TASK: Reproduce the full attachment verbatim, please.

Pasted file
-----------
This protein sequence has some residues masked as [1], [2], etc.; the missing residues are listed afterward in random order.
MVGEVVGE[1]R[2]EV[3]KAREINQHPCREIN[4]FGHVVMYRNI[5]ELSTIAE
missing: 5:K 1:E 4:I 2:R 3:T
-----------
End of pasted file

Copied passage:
This protein sequence has some residues masked as [1], [2], etc.; the missing residues are listed afterward in random order.
MVGEVVGE[1]R[2]EV[3]KAREINQHPCREIN[4]FGHVVMYRNI[5]ELSTIAE
missing: 5:K 1:E 4:I 2:R 3:T